As chief executive of Public Health England, Duncan Selbie was a signatory to the NHS Five Year Forward View and has a role in assessing the sustainability and transformation partnerships process.

57 Simon Ridley, director general for decentralisation, MHCLG

Tasked with ensuring meaningful decentralisation leads to local economic growth, Simon Ridley is perceived as a friend of the sector who is likely to have an even more meaningful role following the industrial strategy’s publication.

56 Carolyn Wilkins, chief executive, Oldham MBC

Carolyn Wilkins leads on public service reform within Greater Manchester CA and also holds a significant role as accountable officer for her local clinical commissioning group.

55 Alexis Jay, chair, Independent Inquiry into Child Sexual Abuse

After leading the first independent inquiry into child sexual exploitation in Rotherham, in 2016 Alexis Jay was appointed chair of the independent inquiry into child sexual abuse, which is examining how institutions handled their duty of care to protect children.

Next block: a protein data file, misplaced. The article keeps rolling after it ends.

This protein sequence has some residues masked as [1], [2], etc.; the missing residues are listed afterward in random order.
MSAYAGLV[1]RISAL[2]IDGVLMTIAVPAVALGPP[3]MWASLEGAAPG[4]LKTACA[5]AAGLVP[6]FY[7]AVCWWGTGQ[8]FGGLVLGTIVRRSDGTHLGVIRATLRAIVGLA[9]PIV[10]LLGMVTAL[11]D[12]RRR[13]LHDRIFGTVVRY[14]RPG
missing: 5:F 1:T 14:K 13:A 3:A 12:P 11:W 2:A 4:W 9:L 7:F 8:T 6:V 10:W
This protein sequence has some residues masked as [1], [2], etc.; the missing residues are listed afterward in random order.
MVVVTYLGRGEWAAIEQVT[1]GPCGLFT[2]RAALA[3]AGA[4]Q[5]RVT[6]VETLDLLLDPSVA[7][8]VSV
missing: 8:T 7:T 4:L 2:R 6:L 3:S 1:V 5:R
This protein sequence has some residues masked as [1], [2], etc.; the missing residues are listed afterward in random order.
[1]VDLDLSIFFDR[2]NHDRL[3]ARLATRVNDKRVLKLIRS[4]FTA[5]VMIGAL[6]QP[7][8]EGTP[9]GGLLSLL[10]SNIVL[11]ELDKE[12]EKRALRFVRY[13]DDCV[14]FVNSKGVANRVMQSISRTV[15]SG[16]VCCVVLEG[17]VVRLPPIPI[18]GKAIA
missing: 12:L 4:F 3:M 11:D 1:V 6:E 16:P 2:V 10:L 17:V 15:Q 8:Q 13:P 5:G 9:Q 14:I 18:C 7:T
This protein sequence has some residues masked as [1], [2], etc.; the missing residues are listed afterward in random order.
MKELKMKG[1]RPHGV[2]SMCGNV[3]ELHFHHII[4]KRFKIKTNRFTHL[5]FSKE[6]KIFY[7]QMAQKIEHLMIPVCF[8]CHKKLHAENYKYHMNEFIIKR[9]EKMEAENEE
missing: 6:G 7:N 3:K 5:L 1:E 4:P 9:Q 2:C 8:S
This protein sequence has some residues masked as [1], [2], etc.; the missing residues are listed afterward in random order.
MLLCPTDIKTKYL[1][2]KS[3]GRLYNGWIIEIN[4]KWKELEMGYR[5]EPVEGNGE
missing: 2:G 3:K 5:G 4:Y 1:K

54 Sandra Dinneen, chief executive, South Norfolk Council

While no longer chair of the District Councils’ Network  chief executive group, Sandra Dinneen remains influential, especially as her South Norfolk Council leader John Fuller (Con) now heads the network’s political arm.

53 Gavin Jones, chief executive, Essex CC

This former private sector manager is seeking to turn his county into a commercially minded organisation through a radical management restructure. Through his role as chairman of the Society of Local Authority Chief Executives & Senior Managers, Gavin Jones is an evangelist for innovation.

52 Mark Rogers, executive director, Collaborate

He may have been black-balled by ministers in his former role as Birmingham City Council chief executive but Mark Rogers’ reputation in local government remains intact. The judges labelled him “a good disruptor” – a description he can live up to with roles for Collaborate and KPMG.

51 Heather Wakefield, head of local government service group, Unison

Workforce discontent has finally forced the easing of the public sector pay cap. Heather Wakefield will be a key figure in determining whether the pay offer is accepted – and whether it facilitates better relations in the sector.